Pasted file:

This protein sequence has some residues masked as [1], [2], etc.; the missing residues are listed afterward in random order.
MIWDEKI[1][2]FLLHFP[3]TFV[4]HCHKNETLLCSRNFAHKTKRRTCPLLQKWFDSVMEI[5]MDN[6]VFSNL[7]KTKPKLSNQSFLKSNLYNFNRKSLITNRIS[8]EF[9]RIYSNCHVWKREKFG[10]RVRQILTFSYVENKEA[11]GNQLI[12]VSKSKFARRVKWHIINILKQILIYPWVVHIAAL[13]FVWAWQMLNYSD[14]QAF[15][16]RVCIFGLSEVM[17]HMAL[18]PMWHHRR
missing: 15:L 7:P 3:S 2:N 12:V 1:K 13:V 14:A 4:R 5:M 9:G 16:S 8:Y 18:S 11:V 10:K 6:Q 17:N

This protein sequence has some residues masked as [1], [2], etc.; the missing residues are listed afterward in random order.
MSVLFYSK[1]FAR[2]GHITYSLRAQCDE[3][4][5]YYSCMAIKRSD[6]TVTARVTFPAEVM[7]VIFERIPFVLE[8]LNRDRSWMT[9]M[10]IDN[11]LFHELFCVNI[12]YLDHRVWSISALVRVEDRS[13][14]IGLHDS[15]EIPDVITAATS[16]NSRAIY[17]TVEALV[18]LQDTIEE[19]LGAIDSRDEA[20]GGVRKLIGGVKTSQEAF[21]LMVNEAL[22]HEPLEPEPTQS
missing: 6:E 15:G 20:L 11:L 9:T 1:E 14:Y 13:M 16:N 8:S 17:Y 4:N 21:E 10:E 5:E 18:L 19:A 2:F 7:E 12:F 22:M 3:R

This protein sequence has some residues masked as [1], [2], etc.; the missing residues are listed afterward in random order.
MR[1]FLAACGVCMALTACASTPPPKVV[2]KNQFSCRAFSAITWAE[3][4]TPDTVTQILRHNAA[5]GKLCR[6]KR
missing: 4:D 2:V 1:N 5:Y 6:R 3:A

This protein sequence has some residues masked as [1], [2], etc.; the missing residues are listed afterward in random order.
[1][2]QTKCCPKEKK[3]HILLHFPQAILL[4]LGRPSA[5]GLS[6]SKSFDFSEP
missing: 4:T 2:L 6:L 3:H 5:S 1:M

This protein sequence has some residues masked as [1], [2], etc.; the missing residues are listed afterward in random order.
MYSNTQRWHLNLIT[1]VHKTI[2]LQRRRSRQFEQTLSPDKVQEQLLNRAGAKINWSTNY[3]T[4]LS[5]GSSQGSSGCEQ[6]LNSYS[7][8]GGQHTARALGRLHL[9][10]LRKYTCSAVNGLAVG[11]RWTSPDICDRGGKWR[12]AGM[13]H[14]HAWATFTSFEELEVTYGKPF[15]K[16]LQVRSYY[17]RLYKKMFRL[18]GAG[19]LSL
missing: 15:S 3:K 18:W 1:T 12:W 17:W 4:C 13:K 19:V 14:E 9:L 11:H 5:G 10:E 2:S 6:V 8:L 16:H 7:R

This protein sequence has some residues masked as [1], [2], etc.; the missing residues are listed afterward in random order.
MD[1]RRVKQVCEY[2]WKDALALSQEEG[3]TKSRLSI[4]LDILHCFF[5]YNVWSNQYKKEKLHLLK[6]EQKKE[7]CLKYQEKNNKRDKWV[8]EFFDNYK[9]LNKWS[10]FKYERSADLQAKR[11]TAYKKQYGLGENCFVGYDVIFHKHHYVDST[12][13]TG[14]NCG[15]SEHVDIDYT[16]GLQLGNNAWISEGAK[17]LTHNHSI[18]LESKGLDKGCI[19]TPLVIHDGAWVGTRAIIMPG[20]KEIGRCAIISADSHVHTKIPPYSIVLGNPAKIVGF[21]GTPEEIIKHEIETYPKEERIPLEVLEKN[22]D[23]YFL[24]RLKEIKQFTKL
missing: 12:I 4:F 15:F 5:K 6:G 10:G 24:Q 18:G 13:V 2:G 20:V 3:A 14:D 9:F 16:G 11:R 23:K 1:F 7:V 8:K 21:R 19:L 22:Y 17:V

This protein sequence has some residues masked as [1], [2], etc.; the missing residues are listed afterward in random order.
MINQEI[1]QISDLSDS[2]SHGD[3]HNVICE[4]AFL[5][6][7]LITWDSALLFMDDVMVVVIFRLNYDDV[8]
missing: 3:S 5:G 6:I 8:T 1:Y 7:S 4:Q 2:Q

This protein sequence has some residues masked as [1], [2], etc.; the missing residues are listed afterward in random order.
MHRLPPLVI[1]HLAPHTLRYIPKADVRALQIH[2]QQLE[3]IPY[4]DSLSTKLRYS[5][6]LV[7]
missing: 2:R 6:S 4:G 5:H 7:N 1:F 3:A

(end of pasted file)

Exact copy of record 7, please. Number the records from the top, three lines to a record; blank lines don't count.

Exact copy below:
This protein sequence has some residues masked as [1], [2], etc.; the missing residues are listed afterward in random order.
MINQEI[1]QISDLSDS[2]SHGD[3]HNVICE[4]AFL[5][6][7]LITWDSALLFMDDVMVVVIFRLNYDDV[8]
missing: 3:S 5:G 6:I 8:T 1:Y 7:S 4:Q 2:Q